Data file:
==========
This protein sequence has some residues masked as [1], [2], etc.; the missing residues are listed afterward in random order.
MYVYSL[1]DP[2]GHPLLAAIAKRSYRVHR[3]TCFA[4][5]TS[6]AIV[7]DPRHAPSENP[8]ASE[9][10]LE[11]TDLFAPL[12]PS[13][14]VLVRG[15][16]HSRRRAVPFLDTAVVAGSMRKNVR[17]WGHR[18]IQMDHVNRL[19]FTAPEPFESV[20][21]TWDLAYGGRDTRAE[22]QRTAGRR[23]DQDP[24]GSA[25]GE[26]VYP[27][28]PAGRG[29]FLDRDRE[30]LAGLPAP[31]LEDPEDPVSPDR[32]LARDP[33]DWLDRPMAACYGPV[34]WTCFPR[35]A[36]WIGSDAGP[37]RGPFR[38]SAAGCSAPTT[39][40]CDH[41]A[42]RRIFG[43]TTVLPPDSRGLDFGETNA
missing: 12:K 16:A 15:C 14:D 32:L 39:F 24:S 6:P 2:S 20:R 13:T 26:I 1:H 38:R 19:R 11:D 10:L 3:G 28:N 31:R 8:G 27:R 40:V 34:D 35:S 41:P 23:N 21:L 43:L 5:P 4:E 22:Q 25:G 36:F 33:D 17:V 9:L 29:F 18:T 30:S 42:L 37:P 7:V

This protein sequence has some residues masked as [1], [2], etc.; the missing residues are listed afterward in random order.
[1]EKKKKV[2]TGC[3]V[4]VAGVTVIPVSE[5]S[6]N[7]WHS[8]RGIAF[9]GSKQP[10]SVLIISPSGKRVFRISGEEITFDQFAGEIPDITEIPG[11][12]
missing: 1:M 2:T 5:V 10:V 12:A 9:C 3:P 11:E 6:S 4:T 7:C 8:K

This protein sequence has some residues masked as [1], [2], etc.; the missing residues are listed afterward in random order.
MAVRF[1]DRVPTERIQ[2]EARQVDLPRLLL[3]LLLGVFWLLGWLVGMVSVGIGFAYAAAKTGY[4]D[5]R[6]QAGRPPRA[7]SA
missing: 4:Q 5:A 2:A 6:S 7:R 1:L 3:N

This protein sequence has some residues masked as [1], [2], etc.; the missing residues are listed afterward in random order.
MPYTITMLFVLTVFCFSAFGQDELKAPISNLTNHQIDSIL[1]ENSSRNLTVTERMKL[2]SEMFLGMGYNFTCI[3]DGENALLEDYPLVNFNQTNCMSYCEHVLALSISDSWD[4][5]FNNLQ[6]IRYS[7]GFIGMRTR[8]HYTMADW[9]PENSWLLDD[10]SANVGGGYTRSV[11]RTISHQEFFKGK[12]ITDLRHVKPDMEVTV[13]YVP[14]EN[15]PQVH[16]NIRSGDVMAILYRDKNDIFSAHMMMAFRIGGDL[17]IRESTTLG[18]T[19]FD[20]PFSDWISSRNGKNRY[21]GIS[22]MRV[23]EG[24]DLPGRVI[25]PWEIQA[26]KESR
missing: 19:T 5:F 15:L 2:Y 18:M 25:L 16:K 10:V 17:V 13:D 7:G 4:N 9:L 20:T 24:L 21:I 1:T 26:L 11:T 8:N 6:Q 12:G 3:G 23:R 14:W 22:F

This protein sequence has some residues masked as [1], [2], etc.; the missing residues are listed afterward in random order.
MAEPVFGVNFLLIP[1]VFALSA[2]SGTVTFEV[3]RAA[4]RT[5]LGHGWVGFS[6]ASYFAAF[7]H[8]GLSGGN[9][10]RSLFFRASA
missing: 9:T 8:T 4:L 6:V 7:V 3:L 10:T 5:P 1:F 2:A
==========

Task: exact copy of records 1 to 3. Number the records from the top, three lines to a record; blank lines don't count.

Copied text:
This protein sequence has some residues masked as [1], [2], etc.; the missing residues are listed afterward in random order.
MYVYSL[1]DP[2]GHPLLAAIAKRSYRVHR[3]TCFA[4][5]TS[6]AIV[7]DPRHAPSENP[8]ASE[9][10]LE[11]TDLFAPL[12]PS[13][14]VLVRG[15][16]HSRRRAVPFLDTAVVAGSMRKNVR[17]WGHR[18]IQMDHVNRL[19]FTAPEPFESV[20][21]TWDLAYGGRDTRAE[22]QRTAGRR[23]DQDP[24]GSA[25]GE[26]VYP[27][28]PAGRG[29]FLDRDRE[30]LAGLPAP[31]LEDPEDPVSPDR[32]LARDP[33]DWLDRPMAACYGPV[34]WTCFPR[35]A[36]WIGSDAGP[37]RGPFR[38]SAAGCSAPTT[39][40]CDH[41]A[42]RRIFG[43]TTVLPPDSRGLDFGETNA
missing: 12:K 16:A 15:C 14:D 32:L 39:F 24:S 6:P 2:S 20:R 13:T 26:I 1:H 38:R 19:R 11:D 10:L 3:G 28:N 31:R 8:G 27:R 40:V 34:D 35:S 41:P 23:N 21:L 43:L 5:P 4:E 22:Q 25:G 36:F 33:D 17:V 9:L 29:F 18:T 30:S 42:L 37:P 7:V

This protein sequence has some residues masked as [1], [2], etc.; the missing residues are listed afterward in random order.
[1]EKKKKV[2]TGC[3]V[4]VAGVTVIPVSE[5]S[6]N[7]WHS[8]RGIAF[9]GSKQP[10]SVLIISPSGKRVFRISGEEITFDQFAGEIPDITEIPG[11][12]
missing: 1:M 2:T 5:V 10:V 12:A 9:C 3:P 11:E 6:S 4:T 7:C 8:K

This protein sequence has some residues masked as [1], [2], etc.; the missing residues are listed afterward in random order.
MAVRF[1]DRVPTERIQ[2]EARQVDLPRLLL[3]LLLGVFWLLGWLVGMVSVGIGFAYAAAKTGY[4]D[5]R[6]QAGRPPRA[7]SA
missing: 4:Q 5:A 2:A 6:S 7:R 1:L 3:N